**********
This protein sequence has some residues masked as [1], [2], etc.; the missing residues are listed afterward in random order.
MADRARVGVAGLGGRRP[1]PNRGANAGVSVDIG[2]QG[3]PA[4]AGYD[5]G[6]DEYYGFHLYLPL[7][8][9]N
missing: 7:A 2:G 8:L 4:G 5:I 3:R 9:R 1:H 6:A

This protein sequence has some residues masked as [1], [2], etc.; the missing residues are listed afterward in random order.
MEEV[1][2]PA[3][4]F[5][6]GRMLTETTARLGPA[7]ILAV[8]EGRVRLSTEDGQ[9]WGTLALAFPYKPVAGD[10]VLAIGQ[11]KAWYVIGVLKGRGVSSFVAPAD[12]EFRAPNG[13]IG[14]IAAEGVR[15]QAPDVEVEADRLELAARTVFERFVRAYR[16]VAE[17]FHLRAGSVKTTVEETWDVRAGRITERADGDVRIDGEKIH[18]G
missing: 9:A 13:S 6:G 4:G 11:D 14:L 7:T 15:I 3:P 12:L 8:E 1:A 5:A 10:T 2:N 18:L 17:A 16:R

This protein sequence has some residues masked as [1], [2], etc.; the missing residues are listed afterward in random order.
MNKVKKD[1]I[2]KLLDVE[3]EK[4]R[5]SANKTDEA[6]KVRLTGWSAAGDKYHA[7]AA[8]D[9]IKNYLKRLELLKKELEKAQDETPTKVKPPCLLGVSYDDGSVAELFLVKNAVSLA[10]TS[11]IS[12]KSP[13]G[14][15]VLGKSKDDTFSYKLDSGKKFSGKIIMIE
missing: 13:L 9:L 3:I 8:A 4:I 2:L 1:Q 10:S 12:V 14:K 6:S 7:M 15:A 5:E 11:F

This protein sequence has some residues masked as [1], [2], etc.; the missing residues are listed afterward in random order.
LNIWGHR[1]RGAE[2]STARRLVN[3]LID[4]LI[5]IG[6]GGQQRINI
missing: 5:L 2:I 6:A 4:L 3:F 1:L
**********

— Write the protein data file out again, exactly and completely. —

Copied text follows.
This protein sequence has some residues masked as [1], [2], etc.; the missing residues are listed afterward in random order.
MADRARVGVAGLGGRRP[1]PNRGANAGVSVDIG[2]QG[3]PA[4]AGYD[5]G[6]DEYYGFHLYLPL[7][8][9]N
missing: 7:A 2:G 8:L 4:G 5:I 3:R 9:R 1:H 6:A

This protein sequence has some residues masked as [1], [2], etc.; the missing residues are listed afterward in random order.
MEEV[1][2]PA[3][4]F[5][6]GRMLTETTARLGPA[7]ILAV[8]EGRVRLSTEDGQ[9]WGTLALAFPYKPVAGD[10]VLAIGQ[11]KAWYVIGVLKGRGVSSFVAPAD[12]EFRAPNG[13]IG[14]IAAEGVR[15]QAPDVEVEADRLELAARTVFERFVRAYR[16]VAE[17]FHLRAGSVKTTVEETWDVRAGRITERADGDVRIDGEKIH[18]G
missing: 9:A 13:S 6:G 4:G 11:D 14:L 7:T 15:I 3:P 12:L 8:E 1:A 5:A 10:T 2:N 18:L 17:A 16:R

This protein sequence has some residues masked as [1], [2], etc.; the missing residues are listed afterward in random order.
MNKVKKD[1]I[2]KLLDVE[3]EK[4]R[5]SANKTDEA[6]KVRLTGWSAAGDKYHA[7]AA[8]D[9]IKNYLKRLELLKKELEKAQDETPTKVKPPCLLGVSYDDGSVAELFLVKNAVSLA[10]TS[11]IS[12]KSP[13]G[14][15]VLGKSKDDTFSYKLDSGKKFSGKIIMIE
missing: 13:L 9:L 3:I 8:A 4:I 2:L 1:Q 10:S 12:V 14:K 6:S 7:M 15:A 5:E 11:F

This protein sequence has some residues masked as [1], [2], etc.; the missing residues are listed afterward in random order.
LNIWGHR[1]RGAE[2]STARRLVN[3]LID[4]LI[5]IG[6]GGQQRINI
missing: 5:L 2:I 6:A 4:L 3:F 1:L